- The Washington Times - Tuesday, September 16, 2003

BAGHDAD — Six persons claiming to be Americans and two who say they are British are in U.S. custody on suspicion of involvement in attacks on coalition forces in Iraq, an American general said yesterday. They would be the first Westerners reported held in the insurrection against the U.S.-led occupation.

Brig. Gen. Janis Karpinski, in charge of coalition detention centers in Iraq, said the purported Americans and Britons were considered security detainees, meaning they were suspected of involvement in guerrilla attacks.

She did not identify the captives but said they were being interrogated by military intelligence.

When pressed for details about those being held, she declined to give any other information.



“We’re not trying to withhold information from you. Some information remains classified for security reasons,” Gen. Karpinski said during a tour of Abu Ghraib prison, where Saddam Hussein locked up his political opponents and where the eight were in custody.

Asked about the detainees at a Pentagon news conference, Defense Secretary Donald H. Rumsfeld said: “The truth is that the folks that we’ve scooped up have, on a number of occasions, multiple identifications from different countries. They’re quite skilled at confusing people as to what their real nationality is or where they came from or what they’re doing.”

Mr. Rumsfeld said he had no additional information on the detainees.

If Westerners are active in the resistance, it would deepen confusion about what groups are involved. The guerrilla fighters initially were thought to be Saddam loyalists, but U.S. officials in recent weeks said they were being joined by foreign fighters, possibly members of the al Qaeda terror network.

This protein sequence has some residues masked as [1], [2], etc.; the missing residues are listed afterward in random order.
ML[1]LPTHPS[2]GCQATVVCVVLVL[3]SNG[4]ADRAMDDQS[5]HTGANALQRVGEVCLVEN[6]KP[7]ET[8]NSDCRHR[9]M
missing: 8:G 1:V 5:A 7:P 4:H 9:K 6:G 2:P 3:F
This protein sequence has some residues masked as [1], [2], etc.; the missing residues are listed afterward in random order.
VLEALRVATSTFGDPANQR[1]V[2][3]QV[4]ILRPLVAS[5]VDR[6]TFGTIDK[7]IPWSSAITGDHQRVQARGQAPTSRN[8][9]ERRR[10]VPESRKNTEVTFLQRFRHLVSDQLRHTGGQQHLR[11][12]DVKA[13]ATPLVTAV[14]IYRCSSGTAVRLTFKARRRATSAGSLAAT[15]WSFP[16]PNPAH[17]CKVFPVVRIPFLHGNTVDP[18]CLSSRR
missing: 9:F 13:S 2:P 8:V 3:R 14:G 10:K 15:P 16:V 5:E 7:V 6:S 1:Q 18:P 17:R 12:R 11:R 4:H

The revelation recalled the capture of John Walker Lindh in Afghanistan, where the American fought alongside Taliban and al Qaeda fighters after the September 11 attacks.

Lindh was sentenced last year to 20 years in prison after pleading guilty to supplying services to the Taliban militia, which ruled Afghanistan and was ousted by a U.S.-led coalition.

American troops in Afghanistan also captured Yaser Esam Hamdi, who was flown to the U.S. Navy base at Guantanamo Bay, Cuba, and held there for several months until it was discovered that he was born in Baton Rouge, La. He is being held in a Navy brig in Norfolk.

At least nine Britons are detained in Guantanamo, where some 660 men from 42 countries are held on suspicion of links to the Taliban or al Qaeda.

Meanwhile, U.S. troops of the 4th Infantry Division killed two Iraqis and wounded two others in a gunbattle late Monday outside an ammunition dump in Tikrit. Another man was captured and two others fled after the apparent attempt to loot the depot, division spokeswoman Maj. Josslyn Aberle said.

U.S. officials said troops of the 4th Infantry Division also late Monday carried out 242 patrols in three provinces, including 24 jointly with Iraqi security forces. Twenty-eight Iraqis were arrested.

They included two persons taken prisoner in Samarra during a raid in which 13 sticks of plastic explosives were seized along with blasting caps and nine mortar rounds, officials said.

Insurgents also have targeted Iraqis who work with coalition forces. On Monday, the police chief in the Sunni Muslim town of Khaldiya was killed in a roadside ambush as he was returning to his home in Fallujah, scene of growing criminal violence and guerrilla resistance to the American occupation of Iraq.

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